Make Up Mondays – Writober Part 3

Hi All!

Soooo…… I’ve been a little MIA… again. Sorry about that. Things in life get crazy, and I find that my blogging and writing habits tend to take the hit when that happens. Trying to get better…

That being said, let’s kick off Make Up Mondays again with a story that I should have posted back in October for “Writober 2015”

This is the next installment in Jayne’s story

Air caught in my lungs as I halted my full-out sprint. It hurt to breathe. Worse were their accusations—those ripped at my insides like a hunting knife. People I grew up with, old family friends, turned on me like white blood cells to a virus. Suddenly I was their enemy. buy lamisil tablets online uk Freak of nature, witch, cursed.  All words they had hurled at me with stunning ferocity. They didn’t know, couldn’t understand or fathom what had happened. They assumed the worst and practically chased me out of my own home town.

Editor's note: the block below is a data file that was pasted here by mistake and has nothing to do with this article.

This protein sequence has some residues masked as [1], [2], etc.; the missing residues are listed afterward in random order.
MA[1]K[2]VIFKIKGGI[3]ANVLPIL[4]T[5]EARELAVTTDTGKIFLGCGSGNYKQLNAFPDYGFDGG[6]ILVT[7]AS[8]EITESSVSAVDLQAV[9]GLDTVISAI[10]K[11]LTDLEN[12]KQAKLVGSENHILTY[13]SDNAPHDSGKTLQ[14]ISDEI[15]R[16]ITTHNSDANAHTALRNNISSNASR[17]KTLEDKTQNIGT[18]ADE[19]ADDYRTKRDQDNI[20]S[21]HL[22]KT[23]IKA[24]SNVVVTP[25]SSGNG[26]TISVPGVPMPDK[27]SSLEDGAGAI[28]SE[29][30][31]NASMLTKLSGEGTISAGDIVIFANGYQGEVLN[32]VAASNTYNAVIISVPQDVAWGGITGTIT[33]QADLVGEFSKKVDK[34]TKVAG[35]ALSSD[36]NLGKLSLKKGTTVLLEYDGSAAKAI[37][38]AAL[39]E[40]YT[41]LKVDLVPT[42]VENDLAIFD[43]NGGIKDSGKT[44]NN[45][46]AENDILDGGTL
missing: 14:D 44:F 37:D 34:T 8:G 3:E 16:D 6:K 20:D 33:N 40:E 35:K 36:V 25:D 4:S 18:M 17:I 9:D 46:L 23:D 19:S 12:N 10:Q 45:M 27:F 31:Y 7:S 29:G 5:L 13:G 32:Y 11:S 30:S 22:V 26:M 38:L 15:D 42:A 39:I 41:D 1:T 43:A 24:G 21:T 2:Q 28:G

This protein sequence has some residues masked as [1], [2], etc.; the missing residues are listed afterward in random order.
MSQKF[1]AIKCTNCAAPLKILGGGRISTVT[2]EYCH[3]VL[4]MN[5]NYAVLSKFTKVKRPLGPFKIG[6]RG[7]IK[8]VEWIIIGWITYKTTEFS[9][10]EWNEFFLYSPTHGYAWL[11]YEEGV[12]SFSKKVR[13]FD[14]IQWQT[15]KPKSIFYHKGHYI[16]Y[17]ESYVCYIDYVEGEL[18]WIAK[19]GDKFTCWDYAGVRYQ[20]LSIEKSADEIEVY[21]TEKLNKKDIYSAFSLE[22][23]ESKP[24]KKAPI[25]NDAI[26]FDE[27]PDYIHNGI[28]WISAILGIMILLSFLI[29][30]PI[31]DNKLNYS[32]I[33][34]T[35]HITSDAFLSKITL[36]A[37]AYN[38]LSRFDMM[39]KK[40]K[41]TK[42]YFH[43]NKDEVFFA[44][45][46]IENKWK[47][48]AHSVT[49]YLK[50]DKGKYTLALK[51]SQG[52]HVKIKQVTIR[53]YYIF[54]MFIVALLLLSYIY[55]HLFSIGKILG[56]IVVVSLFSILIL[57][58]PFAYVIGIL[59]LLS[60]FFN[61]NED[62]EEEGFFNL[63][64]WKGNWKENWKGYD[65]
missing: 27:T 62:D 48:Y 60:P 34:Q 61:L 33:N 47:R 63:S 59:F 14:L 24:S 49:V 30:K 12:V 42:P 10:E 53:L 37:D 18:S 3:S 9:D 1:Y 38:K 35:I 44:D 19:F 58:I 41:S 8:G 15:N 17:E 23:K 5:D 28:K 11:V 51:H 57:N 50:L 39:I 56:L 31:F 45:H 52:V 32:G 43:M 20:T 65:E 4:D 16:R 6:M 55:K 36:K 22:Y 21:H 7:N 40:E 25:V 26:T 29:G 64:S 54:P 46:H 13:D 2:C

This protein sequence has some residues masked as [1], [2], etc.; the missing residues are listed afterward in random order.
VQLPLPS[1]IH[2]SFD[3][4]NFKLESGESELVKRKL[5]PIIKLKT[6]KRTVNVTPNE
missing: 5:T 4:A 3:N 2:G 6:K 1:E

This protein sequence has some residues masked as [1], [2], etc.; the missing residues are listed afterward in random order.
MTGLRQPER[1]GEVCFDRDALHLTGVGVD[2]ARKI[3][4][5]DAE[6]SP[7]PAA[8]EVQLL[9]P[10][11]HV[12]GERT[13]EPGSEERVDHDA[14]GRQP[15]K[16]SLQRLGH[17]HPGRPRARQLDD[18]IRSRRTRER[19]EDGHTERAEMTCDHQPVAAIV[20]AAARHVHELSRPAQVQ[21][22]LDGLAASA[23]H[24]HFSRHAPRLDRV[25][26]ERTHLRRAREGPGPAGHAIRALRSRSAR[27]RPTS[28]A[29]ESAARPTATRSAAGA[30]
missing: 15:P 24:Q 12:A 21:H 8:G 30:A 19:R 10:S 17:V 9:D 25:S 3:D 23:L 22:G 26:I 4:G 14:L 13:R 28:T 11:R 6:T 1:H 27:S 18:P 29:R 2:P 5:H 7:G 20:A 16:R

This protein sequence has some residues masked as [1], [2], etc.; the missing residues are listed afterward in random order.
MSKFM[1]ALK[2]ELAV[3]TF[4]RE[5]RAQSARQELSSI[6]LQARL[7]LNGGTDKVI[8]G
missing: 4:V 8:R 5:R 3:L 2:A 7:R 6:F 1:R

So I ran.

And ended up here… wherever ‘here’ was. The first town I came to consisted of a gas station, a small grocery store, and a bar/restaurant. I walked to the latter, eager for some water. Willie’s Watering Hole Bar & Grill, the sign read. The inside was as I expected, wood panelling gave off the ‘barn’ vibe, while the predominant fashion statement was boots and cowboy hats. Every table was full, which wasn’t saying much, considering the place could probably only fit fifty people, maximum. The only place to sit was a solitary stool at the bar. I was only twenty, maybe the bartender would let the year deficit slide.

“You sure you’re old enough to sit here, darlin’,” he said in a heavy southern accent.

“I’m sure I don’t have many options,” I said, looking around.

He sighed. “What’ll it be?”

“Water.”

He rolled his eyes and produced an ice-cold glass, which I promptly inhaled.

“You’re not plannin’ on driving after all that, are ya?” The man next to me asked, though his back was still turned to me. He wore a suit jacket and a black fedora.

“It’s just water.” I tried to hide the nerves in my voice. The guy gave me a weird feeling.

“What sort of circumstances could have possibly brought a young girl such as yourself to this middle-of-nowhere bar to drink water by herself?”

My hands started to sweat. I didn’t need any extra attention right now. Who knew how long the incident on the farm back home would stay a secret.

“My ride’s outside. We’re just passing through; I was thirsty, so we made a pit stop.”